A CORONER has called for tougher rules to regulate mobility scooters after hearing that an 88-year-old man died when he rode into the path of an oncoming bus.
Margaret Jones, deputy coroner for South Staffordshire, spoke during the inquest into the death of James Grindlay, who was killed in Princess Way, Stretton, last year.
The pensioner suffered multiple injuries — including a fractured chest bone, broken ribs and deep cuts to his head — when he used a pedestrian crossing without checking the road was clear or pressing the button to change the traffic lights.
Mrs Jones said: “The use of mobility scooters has become more and more of a general concern. I am seeing so many accidents involving these now.
“There is currently a Government consultation going on as to whether their use should be more regulated.
“They are a means of independence for people who would otherwise be very immobile, but control of them is something that needs to be pressed forward.”
The inquest heard Mr Grindlay, a retired psychiatric nurse living in Almond Close, Stretton, died in hospital two hours after the crash at 12.30pm on June 23.
The father-of-three survived a brain haemorrhage and between 20 and 25 heart attacks, strokes and angina attacks during his life.
Keith Bradley, who was driving the Trent Barton bus from Burton to Derby, told the hearing: “I saw this person on a mobility scooter going along the pavement.
“I must have blinked because the next minute he was at the pedestrian crossing and – bang – he went straight in front of me.”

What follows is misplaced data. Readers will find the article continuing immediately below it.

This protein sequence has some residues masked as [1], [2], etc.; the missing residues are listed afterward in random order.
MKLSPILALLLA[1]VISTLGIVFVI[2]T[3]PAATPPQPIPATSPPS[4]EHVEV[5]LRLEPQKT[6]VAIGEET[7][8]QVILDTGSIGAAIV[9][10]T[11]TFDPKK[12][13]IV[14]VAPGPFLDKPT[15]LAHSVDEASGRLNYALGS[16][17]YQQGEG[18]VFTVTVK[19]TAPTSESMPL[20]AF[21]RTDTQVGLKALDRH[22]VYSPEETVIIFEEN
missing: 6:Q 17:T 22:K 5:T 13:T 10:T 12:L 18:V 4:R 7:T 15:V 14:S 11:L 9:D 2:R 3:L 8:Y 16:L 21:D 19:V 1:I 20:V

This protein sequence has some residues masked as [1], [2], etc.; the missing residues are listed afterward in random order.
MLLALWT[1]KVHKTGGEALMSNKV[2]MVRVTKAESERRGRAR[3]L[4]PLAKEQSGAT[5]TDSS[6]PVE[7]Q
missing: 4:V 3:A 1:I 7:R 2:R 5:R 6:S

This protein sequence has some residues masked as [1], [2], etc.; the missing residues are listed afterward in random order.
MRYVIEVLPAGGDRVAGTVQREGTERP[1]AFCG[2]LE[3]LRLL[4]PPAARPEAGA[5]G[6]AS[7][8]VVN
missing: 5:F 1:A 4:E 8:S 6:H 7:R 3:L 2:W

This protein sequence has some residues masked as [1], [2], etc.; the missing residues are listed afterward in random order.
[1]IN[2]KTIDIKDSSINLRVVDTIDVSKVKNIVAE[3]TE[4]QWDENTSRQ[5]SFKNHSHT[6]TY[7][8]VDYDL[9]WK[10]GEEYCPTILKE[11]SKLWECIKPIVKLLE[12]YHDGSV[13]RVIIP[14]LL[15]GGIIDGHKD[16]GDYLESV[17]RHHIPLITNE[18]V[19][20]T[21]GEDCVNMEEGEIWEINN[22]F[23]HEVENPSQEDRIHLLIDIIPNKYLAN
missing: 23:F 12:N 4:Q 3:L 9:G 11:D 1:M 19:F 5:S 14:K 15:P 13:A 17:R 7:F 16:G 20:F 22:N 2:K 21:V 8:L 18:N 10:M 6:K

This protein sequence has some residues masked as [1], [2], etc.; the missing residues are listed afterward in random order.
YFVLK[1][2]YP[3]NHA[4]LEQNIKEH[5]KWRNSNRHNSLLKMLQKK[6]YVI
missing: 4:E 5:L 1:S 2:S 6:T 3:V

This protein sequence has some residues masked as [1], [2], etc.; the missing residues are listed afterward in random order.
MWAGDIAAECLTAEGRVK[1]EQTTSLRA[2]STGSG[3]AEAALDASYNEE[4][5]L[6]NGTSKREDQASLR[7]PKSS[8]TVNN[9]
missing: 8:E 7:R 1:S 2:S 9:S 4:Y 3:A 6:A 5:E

Derek Bailey, who witnessed the accident from the window of his home in nearby Barley Close, said: “When he (Mr Grindlay) got to the pedestrian crossing, he just did a right turn, didn’t look and he just disappeared in front of a bus. He gave no indication he intended to turn right.”
Heartfelt tributes were paid following Mr Grindlay’s death by his daughter, Julie Cooper, who told the Mail her father rode his scooter into Burton every day. He was hit by the bus as it drove from Burton into Stretton, near to the Co-op store in Princess Way.
Staffordshire Police crash investigator Police Constable Roger Wetton said: “The scooter turned right into the carriageway and continued into the path of the oncoming bus. The driver reacted by moving the bus and braking.
“The rider did not appear to stop and check whether vehicles were travelling behind him before turning into the carriageway or make any attempt to operate the crossing buttons.”
Mr Grindlay was flown by helicopter to hospital in Stoke-on-Trent but died soon after arrival.
The coroner recorded a verdict of accidental death, saying: “This happened quite literally within a matter of seconds, affording the bus driver no opportunity of avoiding the collision.”
Mrs Jones said she would write to the Department for Transport to suggest ways of making mobility scooters safer.
She said her suggestions would include making high-visibility jackets and training compulsory for riders and forcing them to buy insurance like car owners.